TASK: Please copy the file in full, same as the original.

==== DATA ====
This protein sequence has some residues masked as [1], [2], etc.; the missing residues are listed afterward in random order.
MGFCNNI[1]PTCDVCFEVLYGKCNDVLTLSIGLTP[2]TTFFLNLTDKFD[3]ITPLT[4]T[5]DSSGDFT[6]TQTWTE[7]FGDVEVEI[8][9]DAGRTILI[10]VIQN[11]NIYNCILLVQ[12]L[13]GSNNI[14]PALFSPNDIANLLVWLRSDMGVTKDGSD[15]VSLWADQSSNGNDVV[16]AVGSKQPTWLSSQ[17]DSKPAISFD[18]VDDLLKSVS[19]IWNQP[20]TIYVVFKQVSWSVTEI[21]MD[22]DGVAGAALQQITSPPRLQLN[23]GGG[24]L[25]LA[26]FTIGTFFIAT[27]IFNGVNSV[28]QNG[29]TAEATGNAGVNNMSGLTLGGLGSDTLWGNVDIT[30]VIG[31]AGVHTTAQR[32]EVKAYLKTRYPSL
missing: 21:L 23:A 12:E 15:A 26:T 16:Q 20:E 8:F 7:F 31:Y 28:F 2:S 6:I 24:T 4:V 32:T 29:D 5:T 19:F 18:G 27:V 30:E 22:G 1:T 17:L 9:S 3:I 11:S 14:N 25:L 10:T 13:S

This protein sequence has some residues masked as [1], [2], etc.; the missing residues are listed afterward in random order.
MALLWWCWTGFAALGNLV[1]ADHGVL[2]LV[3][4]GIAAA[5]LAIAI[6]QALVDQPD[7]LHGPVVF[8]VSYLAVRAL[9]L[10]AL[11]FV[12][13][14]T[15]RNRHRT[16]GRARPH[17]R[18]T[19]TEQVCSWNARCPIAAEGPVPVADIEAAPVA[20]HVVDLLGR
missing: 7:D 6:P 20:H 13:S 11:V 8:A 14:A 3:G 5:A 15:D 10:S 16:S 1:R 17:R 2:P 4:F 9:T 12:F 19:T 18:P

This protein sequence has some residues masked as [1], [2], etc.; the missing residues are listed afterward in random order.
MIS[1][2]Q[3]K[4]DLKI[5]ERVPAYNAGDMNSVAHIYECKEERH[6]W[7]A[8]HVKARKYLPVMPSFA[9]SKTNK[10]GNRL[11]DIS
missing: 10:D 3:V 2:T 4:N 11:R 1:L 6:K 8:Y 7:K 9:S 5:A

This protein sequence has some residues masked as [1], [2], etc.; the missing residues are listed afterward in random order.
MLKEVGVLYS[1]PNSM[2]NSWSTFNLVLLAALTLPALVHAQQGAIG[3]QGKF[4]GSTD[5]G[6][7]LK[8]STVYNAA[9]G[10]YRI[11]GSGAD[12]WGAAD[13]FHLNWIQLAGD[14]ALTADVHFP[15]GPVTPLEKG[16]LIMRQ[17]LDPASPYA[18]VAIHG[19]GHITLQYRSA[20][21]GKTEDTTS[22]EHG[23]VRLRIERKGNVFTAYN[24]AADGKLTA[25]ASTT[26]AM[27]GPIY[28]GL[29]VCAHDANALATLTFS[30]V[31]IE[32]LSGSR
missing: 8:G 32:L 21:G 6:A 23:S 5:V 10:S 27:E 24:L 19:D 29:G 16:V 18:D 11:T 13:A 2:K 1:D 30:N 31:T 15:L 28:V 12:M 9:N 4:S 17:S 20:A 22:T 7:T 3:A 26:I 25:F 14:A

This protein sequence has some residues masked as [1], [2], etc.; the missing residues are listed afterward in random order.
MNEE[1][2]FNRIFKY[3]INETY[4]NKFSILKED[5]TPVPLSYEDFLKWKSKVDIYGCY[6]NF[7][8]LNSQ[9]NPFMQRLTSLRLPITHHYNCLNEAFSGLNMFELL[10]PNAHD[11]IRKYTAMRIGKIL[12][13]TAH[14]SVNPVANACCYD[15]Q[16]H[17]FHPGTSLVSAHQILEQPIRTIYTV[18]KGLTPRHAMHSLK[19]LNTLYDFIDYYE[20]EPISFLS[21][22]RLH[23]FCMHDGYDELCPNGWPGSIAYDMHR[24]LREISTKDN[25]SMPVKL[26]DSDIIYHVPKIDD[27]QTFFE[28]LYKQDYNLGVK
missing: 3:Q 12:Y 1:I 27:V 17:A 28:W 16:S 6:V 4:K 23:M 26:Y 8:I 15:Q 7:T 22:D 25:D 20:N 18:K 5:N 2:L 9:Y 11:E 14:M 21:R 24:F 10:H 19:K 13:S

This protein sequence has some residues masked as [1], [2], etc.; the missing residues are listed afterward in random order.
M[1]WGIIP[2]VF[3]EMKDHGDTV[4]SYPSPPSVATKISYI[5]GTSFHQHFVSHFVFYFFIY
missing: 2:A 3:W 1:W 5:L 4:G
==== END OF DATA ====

This protein sequence has some residues masked as [1], [2], etc.; the missing residues are listed afterward in random order.
MGFCNNI[1]PTCDVCFEVLYGKCNDVLTLSIGLTP[2]TTFFLNLTDKFD[3]ITPLT[4]T[5]DSSGDFT[6]TQTWTE[7]FGDVEVEI[8][9]DAGRTILI[10]VIQN[11]NIYNCILLVQ[12]L[13]GSNNI[14]PALFSPNDIANLLVWLRSDMGVTKDGSD[15]VSLWADQSSNGNDVV[16]AVGSKQPTWLSSQ[17]DSKPAISFD[18]VDDLLKSVS[19]IWNQP[20]TIYVVFKQVSWSVTEI[21]MD[22]DGVAGAALQQITSPPRLQLN[23]GGG[24]L[25]LA[26]FTIGTFFIAT[27]IFNGVNSV[28]QNG[29]TAEATGNAGVNNMSGLTLGGLGSDTLWGNVDIT[30]VIG[31]AGVHTTAQR[32]EVKAYLKTRYPSL
missing: 21:L 23:A 12:E 15:A 26:T 16:Q 20:E 8:F 7:F 31:Y 28:F 2:S 6:I 24:T 4:V 32:T 29:D 5:T 19:F 18:G 27:V 30:E 22:G 1:T 17:L 9:S 3:I 11:S 14:N 25:L 10:T 13:S

This protein sequence has some residues masked as [1], [2], etc.; the missing residues are listed afterward in random order.
MALLWWCWTGFAALGNLV[1]ADHGVL[2]LV[3][4]GIAAA[5]LAIAI[6]QALVDQPD[7]LHGPVVF[8]VSYLAVRAL[9]L[10]AL[11]FV[12][13][14]T[15]RNRHRT[16]GRARPH[17]R[18]T[19]TEQVCSWNARCPIAAEGPVPVADIEAAPVA[20]HVVDLLGR
missing: 7:D 6:P 20:H 13:S 11:V 8:A 14:A 3:G 5:A 15:D 10:S 16:S 1:R 17:R 2:P 4:F 9:T 12:F 19:T 18:P

This protein sequence has some residues masked as [1], [2], etc.; the missing residues are listed afterward in random order.
MIS[1][2]Q[3]K[4]DLKI[5]ERVPAYNAGDMNSVAHIYECKEERH[6]W[7]A[8]HVKARKYLPVMPSFA[9]SKTNK[10]GNRL[11]DIS
missing: 10:D 3:V 2:T 4:N 11:R 1:L 6:K 8:Y 7:K 9:S 5:A

This protein sequence has some residues masked as [1], [2], etc.; the missing residues are listed afterward in random order.
MLKEVGVLYS[1]PNSM[2]NSWSTFNLVLLAALTLPALVHAQQGAIG[3]QGKF[4]GSTD[5]G[6][7]LK[8]STVYNAA[9]G[10]YRI[11]GSGAD[12]WGAAD[13]FHLNWIQLAGD[14]ALTADVHFP[15]GPVTPLEKG[16]LIMRQ[17]LDPASPYA[18]VAIHG[19]GHITLQYRSA[20][21]GKTEDTTS[22]EHG[23]VRLRIERKGNVFTAYN[24]AADGKLTA[25]ASTT[26]AM[27]GPIY[28]GL[29]VCAHDANALATLTFS[30]V[31]IE[32]LSGSR
missing: 8:G 32:L 21:G 6:A 23:S 5:V 10:S 27:E 24:L 19:D 29:G 16:V 18:D 11:T 13:A 2:K 1:D 30:N 31:T 15:L 28:V 12:M 9:N 4:S 17:S 20:A 22:T 7:T 3:A 26:I 25:F 14:A

This protein sequence has some residues masked as [1], [2], etc.; the missing residues are listed afterward in random order.
MNEE[1][2]FNRIFKY[3]INETY[4]NKFSILKED[5]TPVPLSYEDFLKWKSKVDIYGCY[6]NF[7][8]LNSQ[9]NPFMQRLTSLRLPITHHYNCLNEAFSGLNMFELL[10]PNAHD[11]IRKYTAMRIGKIL[12][13]TAH[14]SVNPVANACCYD[15]Q[16]H[17]FHPGTSLVSAHQILEQPIRTIYTV[18]KGLTPRHAMHSLK[19]LNTLYDFIDYYE[20]EPISFLS[21][22]RLH[23]FCMHDGYDELCPNGWPGSIAYDMHR[24]LREISTKDN[25]SMPVKL[26]DSDIIYHVPKIDD[27]QTFFE[28]LYKQDYNLGVK
missing: 3:Q 12:Y 1:I 27:V 17:A 28:W 16:S 6:V 4:K 23:M 26:Y 8:I 15:Q 7:T 22:D 25:D 20:N 18:K 5:N 2:L 9:Y 11:E 14:M 21:R 24:F 10:H 19:K 13:S

This protein sequence has some residues masked as [1], [2], etc.; the missing residues are listed afterward in random order.
M[1]WGIIP[2]VF[3]EMKDHGDTV[4]SYPSPPSVATKISYI[5]GTSFHQHFVSHFVFYFFIY
missing: 2:A 3:W 1:W 5:L 4:G